|Now do you understand the saying:|
"The law is black and white, human interpretation makes it grey."
My view: As you said it's a saying not a statement of fact. It is meant to convey the idea that the law is not wrong but also not totalitarian. Or to put it another way; the law is not open to interpretation but how you prosecute the law is.
So if you have a law that says the maximum speed limit on a motorway is 70 mph. The human factor can give a valid argument about the reasonable expectation of the accuracy of a cars speedometer and the accuracy and calibration of a radar gun used to detect a speeding car. This brings in the greyness of lets say 70-77 mph where you may be braking the law but genuinely think you are not.
To a degree, I agree with this saying but it is also not what I was saying originally.
|Grey Wolf said he couldn't see how law could be black and white but interpreted grey. He just showed one way it can be black and white and interpreted grey with his post about the Data Protection Act in the UK. We covered how it is in terms of lawyers and judges, but for an everyday person he answered his own question of how the law can be black and white, but be misinterpreted (through simple human error of misreading it or misunderstanding what the law is saying).|
I believe that I said "I can not see how something can be Black and White but still be open to interpretation."
But any how, In a previous post
you used phrases such as "that causes no confusion"
and "says very clearly"
in describing 'black and white'. As that section of the act does not say very clearly and did cause confusion* it does not meet my criteria and apparently yours, unless you are going to change your definition, for being black and white.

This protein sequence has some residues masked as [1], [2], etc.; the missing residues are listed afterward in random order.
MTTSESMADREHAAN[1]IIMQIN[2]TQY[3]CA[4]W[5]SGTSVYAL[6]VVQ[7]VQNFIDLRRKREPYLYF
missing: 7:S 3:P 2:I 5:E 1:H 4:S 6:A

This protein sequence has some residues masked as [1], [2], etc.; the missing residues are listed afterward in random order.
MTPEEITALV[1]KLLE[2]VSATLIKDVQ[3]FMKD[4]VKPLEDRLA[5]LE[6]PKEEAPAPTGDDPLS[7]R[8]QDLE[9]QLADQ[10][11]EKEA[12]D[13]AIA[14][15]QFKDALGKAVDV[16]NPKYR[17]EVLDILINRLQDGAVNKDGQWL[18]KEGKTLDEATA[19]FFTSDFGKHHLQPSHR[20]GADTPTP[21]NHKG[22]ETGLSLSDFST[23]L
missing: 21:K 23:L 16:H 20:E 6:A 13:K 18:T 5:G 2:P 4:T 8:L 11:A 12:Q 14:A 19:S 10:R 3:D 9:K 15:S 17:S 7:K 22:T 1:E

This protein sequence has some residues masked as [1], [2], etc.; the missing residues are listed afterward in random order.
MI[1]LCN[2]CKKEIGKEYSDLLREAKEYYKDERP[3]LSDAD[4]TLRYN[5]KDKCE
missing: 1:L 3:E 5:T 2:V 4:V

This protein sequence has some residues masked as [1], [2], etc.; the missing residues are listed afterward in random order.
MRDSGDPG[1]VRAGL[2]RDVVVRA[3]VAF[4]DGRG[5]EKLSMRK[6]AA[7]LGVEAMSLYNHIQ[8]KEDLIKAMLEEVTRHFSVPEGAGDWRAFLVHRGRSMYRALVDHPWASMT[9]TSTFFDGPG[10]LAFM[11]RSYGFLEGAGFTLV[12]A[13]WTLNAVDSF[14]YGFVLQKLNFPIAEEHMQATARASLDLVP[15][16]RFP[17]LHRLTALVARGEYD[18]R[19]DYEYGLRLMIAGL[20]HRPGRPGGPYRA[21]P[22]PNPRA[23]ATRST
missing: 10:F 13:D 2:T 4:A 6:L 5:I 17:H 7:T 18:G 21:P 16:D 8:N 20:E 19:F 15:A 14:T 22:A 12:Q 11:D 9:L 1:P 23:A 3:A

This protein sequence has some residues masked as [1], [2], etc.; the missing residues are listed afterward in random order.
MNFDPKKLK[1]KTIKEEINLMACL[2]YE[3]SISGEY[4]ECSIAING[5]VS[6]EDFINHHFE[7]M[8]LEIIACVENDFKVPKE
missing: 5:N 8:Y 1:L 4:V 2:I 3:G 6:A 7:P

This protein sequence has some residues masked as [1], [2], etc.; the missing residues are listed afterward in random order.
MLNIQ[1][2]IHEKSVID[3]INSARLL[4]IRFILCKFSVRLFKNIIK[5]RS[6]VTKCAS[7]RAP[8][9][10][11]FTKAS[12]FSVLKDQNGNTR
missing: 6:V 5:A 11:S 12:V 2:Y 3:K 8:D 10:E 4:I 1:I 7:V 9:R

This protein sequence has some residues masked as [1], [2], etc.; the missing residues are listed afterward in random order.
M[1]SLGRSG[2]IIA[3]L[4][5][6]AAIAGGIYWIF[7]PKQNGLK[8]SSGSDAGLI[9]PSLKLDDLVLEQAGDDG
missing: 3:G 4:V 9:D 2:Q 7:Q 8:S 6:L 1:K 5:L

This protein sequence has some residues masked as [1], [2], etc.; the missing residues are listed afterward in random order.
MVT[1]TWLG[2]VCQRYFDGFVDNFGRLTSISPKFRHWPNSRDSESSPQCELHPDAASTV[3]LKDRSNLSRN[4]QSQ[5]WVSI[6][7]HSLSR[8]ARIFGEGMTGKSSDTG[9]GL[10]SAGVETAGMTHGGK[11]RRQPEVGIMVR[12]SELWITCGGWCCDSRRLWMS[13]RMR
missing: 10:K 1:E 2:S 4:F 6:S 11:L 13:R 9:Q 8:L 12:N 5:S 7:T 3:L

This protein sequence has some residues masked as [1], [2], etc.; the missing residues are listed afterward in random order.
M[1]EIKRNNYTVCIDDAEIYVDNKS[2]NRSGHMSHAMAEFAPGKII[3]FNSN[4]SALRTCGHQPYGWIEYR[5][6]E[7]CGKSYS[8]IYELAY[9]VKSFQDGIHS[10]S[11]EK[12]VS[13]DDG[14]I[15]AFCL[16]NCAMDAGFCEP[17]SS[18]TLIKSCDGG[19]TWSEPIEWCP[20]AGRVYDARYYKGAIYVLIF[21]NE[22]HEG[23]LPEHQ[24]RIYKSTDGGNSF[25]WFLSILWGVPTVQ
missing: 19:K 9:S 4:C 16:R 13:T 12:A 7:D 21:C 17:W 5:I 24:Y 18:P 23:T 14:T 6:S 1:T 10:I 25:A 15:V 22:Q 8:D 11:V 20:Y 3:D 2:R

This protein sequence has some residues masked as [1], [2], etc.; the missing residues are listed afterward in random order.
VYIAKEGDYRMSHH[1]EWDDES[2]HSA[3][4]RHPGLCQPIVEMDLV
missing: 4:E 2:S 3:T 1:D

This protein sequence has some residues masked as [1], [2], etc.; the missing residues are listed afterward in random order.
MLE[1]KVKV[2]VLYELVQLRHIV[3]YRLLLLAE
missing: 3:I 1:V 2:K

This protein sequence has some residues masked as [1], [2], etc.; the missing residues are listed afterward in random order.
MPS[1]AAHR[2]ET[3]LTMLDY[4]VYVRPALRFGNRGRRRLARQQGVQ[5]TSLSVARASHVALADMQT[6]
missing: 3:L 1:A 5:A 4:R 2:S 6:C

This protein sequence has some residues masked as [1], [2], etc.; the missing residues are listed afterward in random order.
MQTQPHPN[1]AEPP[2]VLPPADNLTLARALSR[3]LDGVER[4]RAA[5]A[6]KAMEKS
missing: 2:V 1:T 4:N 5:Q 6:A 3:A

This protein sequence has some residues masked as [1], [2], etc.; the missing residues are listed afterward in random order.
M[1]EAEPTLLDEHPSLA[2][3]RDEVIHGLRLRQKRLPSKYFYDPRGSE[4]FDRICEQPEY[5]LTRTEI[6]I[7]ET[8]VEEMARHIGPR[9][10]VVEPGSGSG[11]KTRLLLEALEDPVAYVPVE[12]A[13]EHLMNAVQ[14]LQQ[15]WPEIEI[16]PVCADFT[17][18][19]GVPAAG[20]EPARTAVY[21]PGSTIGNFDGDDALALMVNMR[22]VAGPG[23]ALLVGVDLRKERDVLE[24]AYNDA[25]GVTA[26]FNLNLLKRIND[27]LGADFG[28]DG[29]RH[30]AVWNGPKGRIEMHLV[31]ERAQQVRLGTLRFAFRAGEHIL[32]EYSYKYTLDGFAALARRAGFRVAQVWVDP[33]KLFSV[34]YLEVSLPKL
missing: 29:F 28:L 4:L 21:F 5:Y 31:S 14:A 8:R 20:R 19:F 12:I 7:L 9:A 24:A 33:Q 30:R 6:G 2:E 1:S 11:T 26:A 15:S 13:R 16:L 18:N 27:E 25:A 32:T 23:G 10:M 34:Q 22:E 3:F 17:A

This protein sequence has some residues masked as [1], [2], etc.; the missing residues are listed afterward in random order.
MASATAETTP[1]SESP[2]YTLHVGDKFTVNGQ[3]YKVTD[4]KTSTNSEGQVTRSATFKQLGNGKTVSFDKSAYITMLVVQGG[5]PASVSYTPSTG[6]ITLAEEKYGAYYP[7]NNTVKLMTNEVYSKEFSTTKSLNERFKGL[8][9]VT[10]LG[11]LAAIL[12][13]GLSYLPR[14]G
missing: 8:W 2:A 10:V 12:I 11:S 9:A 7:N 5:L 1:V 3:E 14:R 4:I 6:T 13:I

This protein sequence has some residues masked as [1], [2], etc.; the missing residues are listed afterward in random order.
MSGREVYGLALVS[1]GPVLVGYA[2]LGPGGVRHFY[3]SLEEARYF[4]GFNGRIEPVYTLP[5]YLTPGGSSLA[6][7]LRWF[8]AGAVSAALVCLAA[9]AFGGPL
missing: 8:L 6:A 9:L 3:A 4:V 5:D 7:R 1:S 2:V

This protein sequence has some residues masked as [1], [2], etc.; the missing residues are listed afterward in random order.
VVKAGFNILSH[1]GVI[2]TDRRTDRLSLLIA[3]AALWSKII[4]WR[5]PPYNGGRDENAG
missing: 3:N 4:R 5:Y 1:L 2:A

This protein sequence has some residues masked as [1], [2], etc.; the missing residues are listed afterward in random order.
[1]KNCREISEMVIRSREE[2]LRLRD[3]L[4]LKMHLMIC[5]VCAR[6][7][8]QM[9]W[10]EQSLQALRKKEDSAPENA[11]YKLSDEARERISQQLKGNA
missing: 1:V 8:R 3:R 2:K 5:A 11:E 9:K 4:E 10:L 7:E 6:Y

In terms of its meaning, once you determine what it is, it is not open for interpretation.
* I made the mistake of only reading through it once , not the two or three times that I normal do when reading UK statutes.
My original point was that all laws are not universal and they are not black and white. I gave my definition of Law and Black and White.
"Grey areas of the law" came up somewhere along the line and I gave my definition
So at this point I see three different topics going on, I think others are seeing it as the same.
Sorry I don't see a question involving double talk. What I will say is that double talk is a case of not being black and white. I have had to work with a certain area of law across three different countries, to make sure the product we supply into those countries meet the regulations. Two of those countries, the law is very clear cut easy to read and quite black and white. The UK on the other hand is not, it is the legal equivalent of obfuscated spaghetti code.
Another aspect of a law being black and white or not would be along the lines of boolean logic verses fuzzy logic. The UK has a law that, paraphrasing, you can use reasonable force in defending yourself or your property. What level of force is reasonable is determined after the fact, so this is fuzzy not black and white.